Goodbye Mr Weil. The books that the Elizabeth Press published will, I believe, be with us for a long time yet.

In March 1982 the poetry magazine ARGO merged with DELTA, a magazine founded almost thirty years ago by Peter Redgrove. The new magazine bears the newer title, Argo, and the editor, Hilary Davies (inquiries to Old Fire Station, 40 George Street, Oxford OX1 2AQ), declares: 'This fusion is yet another example of what Argo has to offer to readers of contemporary poetry in England, America and Israel.' Argo has had some interesting contributions from established and emerging writers; it has carried reviews and assessments, too. If the lines drawn so far tend to reflect the geographical placement of its contributing editors-a kind of juxtaposition of provincialisms-it is widening beyond that base. For the time being, the very juxtaposition has its obvious interest.

BEL LIVE POETS has just launched a new series of audio-cassettes of live poetry readings. The first on the list are Dannie Abse and Jeffrey Wainwright, and from now on two new names will appear every two months (Frances Horowitz and Jeremy Hooker are next). The project is an interesting one. It makes the spoken element in poetry available to a wide audience, which at the moment is not as wide as it could be-despite the fact that the spoken poem, especially in the poet's own voice, can contribute to the printed word. These tapes have the additional attraction of having been made at performances rather than in studio, with-consequently-rather more immediacy than many spoken recordings.

As well as the readings, each cassette includes a ten-minute interview with the poet and, on the insert, a brief biography and bibliography. Details are available from Bel Productions Ltd (PN), 28 Clifton Road, Winchester, Hampshire. (See the advertisement elsewhere in this issue.)

A new monthly magazine of poetry, short stories and related material, BALCONY, is being set up in Dewsbury. The editor, A. P. Wilson (The Upper Flat, 30 West Park Street, Dewsbury, West Yorkshire WF13 4LD) invites submissions in verse and prose (the latter not to exceed 1500 words). The first issue will appear in early July. Further particulars are available from the editor.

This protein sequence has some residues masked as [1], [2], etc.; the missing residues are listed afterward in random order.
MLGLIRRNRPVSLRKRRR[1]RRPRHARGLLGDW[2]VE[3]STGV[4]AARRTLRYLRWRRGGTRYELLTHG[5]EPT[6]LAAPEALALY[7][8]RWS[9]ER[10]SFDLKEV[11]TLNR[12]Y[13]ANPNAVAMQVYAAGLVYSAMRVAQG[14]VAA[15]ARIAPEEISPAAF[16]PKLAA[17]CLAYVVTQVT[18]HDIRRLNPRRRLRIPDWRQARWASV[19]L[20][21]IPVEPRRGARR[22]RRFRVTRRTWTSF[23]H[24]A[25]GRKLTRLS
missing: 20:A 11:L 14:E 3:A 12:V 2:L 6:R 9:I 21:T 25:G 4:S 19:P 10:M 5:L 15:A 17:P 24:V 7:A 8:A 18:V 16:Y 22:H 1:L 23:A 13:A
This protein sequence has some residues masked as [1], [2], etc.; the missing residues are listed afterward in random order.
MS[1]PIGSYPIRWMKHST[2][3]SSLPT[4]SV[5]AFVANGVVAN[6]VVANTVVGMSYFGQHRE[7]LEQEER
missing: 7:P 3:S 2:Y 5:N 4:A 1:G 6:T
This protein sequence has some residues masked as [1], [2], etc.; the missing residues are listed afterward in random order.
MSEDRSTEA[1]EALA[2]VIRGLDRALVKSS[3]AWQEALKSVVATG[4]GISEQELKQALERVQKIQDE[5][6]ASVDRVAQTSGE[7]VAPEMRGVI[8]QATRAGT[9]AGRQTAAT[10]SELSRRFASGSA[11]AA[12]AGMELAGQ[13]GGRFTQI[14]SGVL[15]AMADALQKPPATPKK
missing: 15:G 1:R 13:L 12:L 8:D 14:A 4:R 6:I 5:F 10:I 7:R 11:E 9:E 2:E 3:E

Michael Abbott, who edits the lively magazine THE PRESENT TENSE from Bristol, is the editor of a new poetry imprint: REDCLIFFE POETRY (14 Dowry Square, Bristol BS8 4SH). The first volume is projected for 1983. The imprint will be launched with a national poetry competition. The press release declares: 'Redcliffe Poetry will concentrate on providing a quality outlet for new, young writers with a fresh and serious commitment to the craft of poetry.' Full details of the competition will be announced shortly.

John Fuller's SYCAMORE PRESS (4 Benson Place, Oxford) has relapsed into publishing with three interesting new titles: James Fenton's Dead Sóldiers (£1.00), Poems for Roy Fuller on his seventieth birthday (£1.50) and A Florilegium for John Florio (£1.50). The booklets have the characteristic elegance of Sycamore productions, including the slightly uneven inking that proves the work was done on a venerable hand-press. The Fenton poem is the most interesting of these, but the poems for Roy Fuller-including one by Anthony Powell, a real curiosity-call general attention to an anniversary worth celebrating.

This item is taken from PN Review 28, Volume 9 Number 2, November - December 1982.

Readers are asked to send a note of any misprints or mistakes that they spot in this item to
Searching, please wait... animated waiting image